It glides in a regal fashion, as if showing the city, as if to say – look, you walked on these pavements, at the foot of these enormous, imperial buildings, limping like a flightless bird, hardly daring to raise your eyes to the soaring cupolas, the perched sea-nymphs, angels and warriors standing on lofty pedestals, looking – no, not even looking down on you, but looking across the vast expanse of city, on a level with the Fernsehturm and all the needle-like masts of modernity, as if to nod slightly in greeting – say – yes, welcome to the upper reaches of the skies, you newcomers, new gods, while we – have been its denizens for centuries, but there's room here, we are not jealous of our elevation. Humans assign the name of gods to anything that's elevated, or invisible, or which they cannot understand. So here we all are, angels of liberty or victory, needles of radiant, linking technology, all of us mighty, elevated, and worshipped. 


You slender towers, newly given godhood, you may thicken into tyranny (humans have a tendency to turn what offers them pleasure and freedom – whether movement, thought, access, understanding – into something oppressive and controlling) or you may vaporize from the excess of too much energy. Or you may rust and crumble and break down – or you may be lovingly polished and preserved, who knows what you will be in the future, but for now, we all attract lightning, and have the best view of the travelling storms rolling over the earth's surface.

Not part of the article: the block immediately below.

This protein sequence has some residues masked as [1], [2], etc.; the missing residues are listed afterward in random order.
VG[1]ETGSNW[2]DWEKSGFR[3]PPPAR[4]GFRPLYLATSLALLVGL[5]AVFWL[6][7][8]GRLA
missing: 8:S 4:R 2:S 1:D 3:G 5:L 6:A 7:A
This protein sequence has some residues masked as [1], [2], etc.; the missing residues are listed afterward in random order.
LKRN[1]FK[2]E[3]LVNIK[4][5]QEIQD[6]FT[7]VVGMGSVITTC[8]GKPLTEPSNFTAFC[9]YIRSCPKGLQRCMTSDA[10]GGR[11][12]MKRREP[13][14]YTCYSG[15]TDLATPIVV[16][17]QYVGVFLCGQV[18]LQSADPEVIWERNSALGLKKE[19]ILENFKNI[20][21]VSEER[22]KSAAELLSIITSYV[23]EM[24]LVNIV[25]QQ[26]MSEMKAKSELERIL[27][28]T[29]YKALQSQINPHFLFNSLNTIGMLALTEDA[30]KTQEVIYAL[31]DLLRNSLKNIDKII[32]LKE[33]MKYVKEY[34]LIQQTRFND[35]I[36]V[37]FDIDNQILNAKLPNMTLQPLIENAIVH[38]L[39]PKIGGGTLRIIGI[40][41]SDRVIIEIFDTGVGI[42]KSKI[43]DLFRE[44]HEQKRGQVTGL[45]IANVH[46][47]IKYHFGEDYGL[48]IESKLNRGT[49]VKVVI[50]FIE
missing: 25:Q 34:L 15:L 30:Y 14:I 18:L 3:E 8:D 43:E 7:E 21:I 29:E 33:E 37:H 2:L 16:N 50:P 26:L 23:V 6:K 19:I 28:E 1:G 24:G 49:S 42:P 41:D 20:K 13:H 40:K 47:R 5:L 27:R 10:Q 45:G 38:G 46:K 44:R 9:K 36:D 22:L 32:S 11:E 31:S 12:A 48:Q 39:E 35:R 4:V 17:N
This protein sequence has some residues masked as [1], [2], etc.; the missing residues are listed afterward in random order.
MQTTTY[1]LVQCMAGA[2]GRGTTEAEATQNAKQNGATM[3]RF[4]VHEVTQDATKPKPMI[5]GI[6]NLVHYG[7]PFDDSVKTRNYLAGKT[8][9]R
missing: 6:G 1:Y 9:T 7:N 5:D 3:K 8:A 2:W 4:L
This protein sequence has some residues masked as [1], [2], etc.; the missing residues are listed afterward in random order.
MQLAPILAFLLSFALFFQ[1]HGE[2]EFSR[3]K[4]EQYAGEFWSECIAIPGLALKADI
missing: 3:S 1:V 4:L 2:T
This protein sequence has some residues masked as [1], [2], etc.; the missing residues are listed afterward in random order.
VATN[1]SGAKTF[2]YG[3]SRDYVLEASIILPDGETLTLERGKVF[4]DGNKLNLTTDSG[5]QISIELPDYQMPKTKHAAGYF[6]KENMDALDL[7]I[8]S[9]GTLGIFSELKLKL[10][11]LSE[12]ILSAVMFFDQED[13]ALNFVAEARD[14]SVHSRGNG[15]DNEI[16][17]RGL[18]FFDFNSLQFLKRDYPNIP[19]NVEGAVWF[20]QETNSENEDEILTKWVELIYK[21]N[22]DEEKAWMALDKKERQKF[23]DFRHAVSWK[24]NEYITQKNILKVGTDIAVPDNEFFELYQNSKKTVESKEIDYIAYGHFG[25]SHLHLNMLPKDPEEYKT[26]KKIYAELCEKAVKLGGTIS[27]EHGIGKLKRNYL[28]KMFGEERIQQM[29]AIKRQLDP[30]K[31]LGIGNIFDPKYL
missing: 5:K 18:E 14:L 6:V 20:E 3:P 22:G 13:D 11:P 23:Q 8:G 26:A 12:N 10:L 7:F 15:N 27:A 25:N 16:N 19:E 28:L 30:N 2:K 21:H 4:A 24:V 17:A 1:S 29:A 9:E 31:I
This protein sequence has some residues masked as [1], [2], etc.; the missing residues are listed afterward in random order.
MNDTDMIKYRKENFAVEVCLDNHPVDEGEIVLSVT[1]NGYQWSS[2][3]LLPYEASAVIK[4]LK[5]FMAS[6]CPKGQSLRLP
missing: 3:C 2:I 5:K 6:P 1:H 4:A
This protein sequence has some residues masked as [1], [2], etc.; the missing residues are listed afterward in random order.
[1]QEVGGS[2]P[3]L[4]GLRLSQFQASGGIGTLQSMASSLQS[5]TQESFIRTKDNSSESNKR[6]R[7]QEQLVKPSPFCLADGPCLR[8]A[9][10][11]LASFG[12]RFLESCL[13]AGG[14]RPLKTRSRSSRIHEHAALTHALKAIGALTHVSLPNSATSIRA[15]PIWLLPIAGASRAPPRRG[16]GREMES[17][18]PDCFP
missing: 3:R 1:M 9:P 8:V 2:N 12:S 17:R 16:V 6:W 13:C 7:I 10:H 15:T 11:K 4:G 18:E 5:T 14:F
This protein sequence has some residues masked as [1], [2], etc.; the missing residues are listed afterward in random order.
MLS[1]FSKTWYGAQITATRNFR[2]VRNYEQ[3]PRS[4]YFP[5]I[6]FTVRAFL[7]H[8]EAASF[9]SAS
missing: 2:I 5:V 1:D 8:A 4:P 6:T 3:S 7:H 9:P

Siegessaule (Victory Column), Tiergarten


Look, whispers the train, as it pauses at Friedrichstrasse, on a level with the upper storeys of buildings – you look down on the streets, from – if not from the height of the angels, at least from the level of the carriages of emperors and kings whose love for this most imperial of cities was inscribed on their hearts, which is another way of saying – on that überperception which extrudes, like a flower from its stem, growing out of the linking and connecting that creates meaning, the flower, with its array of petals, showing that a point comes where you cannot continue upwards indefinitely but you burst out into something else, radiant, colourful, sensuous and succulent, reach out in a circular motion, out and up, out and across, ray out into invisibility, where form touches formless.

4 comments:

The Solitary Walker said...

As always your posts stimulate and delight me, Morelle.

That feeling of entering a new and strange place is very familiar to me. I was like that for a few weeks on first arriving in Germany a couple of months ago. I'd become incredibly rusty about speaking and understanding the language too — which all added to the disjointedness. That sense of 'alienation', when nothing quite adds up rationally/intellectually, and sensory impressions go into overdrive, is beneficial and important, I think. And out of such experiences, if one is sensitive to them, creativity can come.

dritanje said...

Thank you Robert, I am glad you can identify with the feelings! And I agree that these experiences can be very inspiring creatively. In fact, the opposite, I find anyway, too much familiarity, can dull the perceptions - which is maybe one of the reasons I so much enjoy going to new places. I'll bet though, that your German has become much more loose-limbed and smooth flowing with total immersion in it.

The Solitary Walker said...

Re. the German — up to a point, but I must admit I'm struggling. It's frustrating. I don't seem to take in or remember things as easily as I used to.

dritanje said...

Ah, yes, I'm afraid I find that too - that it's much harder to learn and remember new words in any language!